Cosmetic vs Non-Cosmetic Label Requirements

This is part of the Labeling Basics series in which I am taking labeling back to its most fundamental parts, starting with the legal terms used and then going on to each requirement for soap and cosmetic labels.

Cosmetics and consumer commodities are products that are applied to the human body to beautify, promote attractiveness, or cleanse. (See What is a COSMETIC?)

Non-cosmetic consumer commodities are products that aren’t applied to the human body (paper towels, toilet paper, laundry soap, dishwashing detergent, etc.). They may touch the human body, but they aren’t applied with the intent of cleansing, beautifying, or promoting attractiveness.

Body/face/hand soap is, by default, a cosmetic because it is applied to the human body to cleanse. However, there is an exemption in the legal definition of a cosmetic. Soap is considered a non-cosmetic IF:

  • the bulk of the soap is the alkali salt of fatty acids (lye/oil), AND
  • the cleansing comes from the alkali salt of fatty acids (not added detergents), AND
  • it is marketed and sold only as “soap”, AND
  • it only claims to clean (no “moisturizing” or “exfoliating” claims, for example).

ALL products have requirements for what must go on the label. However, there are some differences between labels for cosmetics and non-cosmetics. The following table is a quick reference guide which shows what is required:

Regulated ByFood & Drug Administration (federal) and Usually also state agenciesFederal Trade Commission (labeling) Consumer Product Safety Commission (safety) and state agencies
Allowable Marketing Statements“Moisturizes” or “exfoliates” or anything that says the product  “beautifies” or “makes attractive”for SOAP used on the body, only that it “Cleans”.
Otherwise, no specific requirements
Product NameRequired on Front PanelRequired on Front Panel
Ingredient Name in Product NameProhibitedNo Restriction
Product Identity
(What it is)
Required on Front PanelRequired on Front Panel
Ingredient Name in Product Identity StatementNo RestrictionAllowed only if ingredient is present
in a functional amount
Net ContentsRequired on Front PanelRequired on Front Panel
Ingredient DeclarationRequiredNot required
Business Name & AddressRequiredRequired
Street AddressActual street address required unless address is listed under the business name in a print or online phone or city directoryActual street address required unless address is listed under the business name in a readily accessible, publicly available online resource (website or directory)
Cosmetic Warning LabelsRequired on some productsn/a
Bubble BathWarning required if not labeled for adult use onlyn/a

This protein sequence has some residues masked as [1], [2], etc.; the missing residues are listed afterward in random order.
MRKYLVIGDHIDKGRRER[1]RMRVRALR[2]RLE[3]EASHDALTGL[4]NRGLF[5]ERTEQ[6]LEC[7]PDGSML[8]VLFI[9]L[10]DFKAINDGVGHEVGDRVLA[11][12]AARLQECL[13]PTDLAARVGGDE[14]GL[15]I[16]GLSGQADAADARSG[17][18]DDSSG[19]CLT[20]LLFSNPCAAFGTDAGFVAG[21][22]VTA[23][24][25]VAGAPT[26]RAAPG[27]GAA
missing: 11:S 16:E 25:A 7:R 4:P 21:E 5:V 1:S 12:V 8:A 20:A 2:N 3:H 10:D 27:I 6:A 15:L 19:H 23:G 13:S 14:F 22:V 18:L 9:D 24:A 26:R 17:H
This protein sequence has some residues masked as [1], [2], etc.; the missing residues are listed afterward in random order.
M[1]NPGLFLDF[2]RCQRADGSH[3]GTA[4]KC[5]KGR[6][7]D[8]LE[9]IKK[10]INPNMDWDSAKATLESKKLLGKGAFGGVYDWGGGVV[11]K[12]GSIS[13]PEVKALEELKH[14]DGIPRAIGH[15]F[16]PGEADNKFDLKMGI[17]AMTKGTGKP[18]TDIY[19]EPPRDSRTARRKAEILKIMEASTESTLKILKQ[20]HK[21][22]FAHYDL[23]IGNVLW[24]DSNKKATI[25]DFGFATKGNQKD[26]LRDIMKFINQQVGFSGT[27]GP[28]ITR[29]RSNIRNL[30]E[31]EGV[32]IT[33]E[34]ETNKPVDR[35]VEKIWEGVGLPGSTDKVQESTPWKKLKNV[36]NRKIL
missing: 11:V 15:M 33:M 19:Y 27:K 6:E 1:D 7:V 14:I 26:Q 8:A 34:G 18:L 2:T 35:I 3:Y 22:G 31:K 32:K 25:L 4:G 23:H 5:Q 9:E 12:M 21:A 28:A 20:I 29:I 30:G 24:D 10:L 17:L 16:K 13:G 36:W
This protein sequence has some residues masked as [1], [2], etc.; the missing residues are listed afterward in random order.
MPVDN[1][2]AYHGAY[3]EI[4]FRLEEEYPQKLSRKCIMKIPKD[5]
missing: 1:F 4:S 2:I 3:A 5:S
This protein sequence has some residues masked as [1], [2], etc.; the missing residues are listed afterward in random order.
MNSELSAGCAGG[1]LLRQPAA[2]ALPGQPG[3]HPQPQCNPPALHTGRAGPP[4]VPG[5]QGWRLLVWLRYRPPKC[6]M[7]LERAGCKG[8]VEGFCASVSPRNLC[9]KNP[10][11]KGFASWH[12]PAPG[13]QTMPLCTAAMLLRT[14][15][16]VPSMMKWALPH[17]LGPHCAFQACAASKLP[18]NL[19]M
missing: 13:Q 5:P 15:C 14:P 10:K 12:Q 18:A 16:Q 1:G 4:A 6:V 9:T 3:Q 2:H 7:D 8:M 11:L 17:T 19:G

Hazardous Substance WarningRequired for products containing 2% or more Bergamot Oil or a
high percentage of alcohol (flammable)
Required for products containing
2% or more Bergamot Oil or a
high percentage of alcohol (flammable)
Children’s SoapNo restrictionsMust meet safety standards.
testing may be required.
Toys or non-soap embeds in children’s productsMust meet safety standards.
Safety testing may be required.
Must meet safety standards.
Safety testing may be required.
Color AdditivesMust be approved for use in cosmeticsNo restrictions but must be safe
Federal RegistrationVoluntary Cosmetic Registration Program (optional)None
State RegistrationSome states require registration of cosmetic manufacturing facilities and/or products.None

Why is it important?

The regulations and labeling requirements for a cosmetic and a non-cosmetic are different. It’s important to know what applies to the particular product you are working with, otherwise you could end up with a product that is illegally labeled (and thus illegal to sell).

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16 responses to “Cosmetic vs Non-Cosmetic Label Requirements”

  1. Bozana

    Hi Marie, I was hoping you could help. So I have a soap I created that uses lye with sunflower, coconut, castor oils with tucuma butter but I wanted to increase the fatty acid of myristic acid and since there is a powder of just myristic acid, I added that into my soap. Now, since my other ingredients already contain myristic and are being saponified along with the extra myristic I add, is this still considered as just a cleansing soap as I state it is? And if I include a list of ingredients, how do add the extra myristic acid in the label or do I omit it? THANK YOU

    1. Marie Gale

      If you are listing what goes INTO the pot, you should put it in the list because you added it as a separate ingredient. If you are listing what comes OUT of the pot, you wouldn’t need to put it in the list because it makes a substance that is already in the soap–although you could add it as sodium myristate and still be correct.

      1. Bozana

        Thank you for answering so quickly ❤ and for the clarification. Much love from Ohio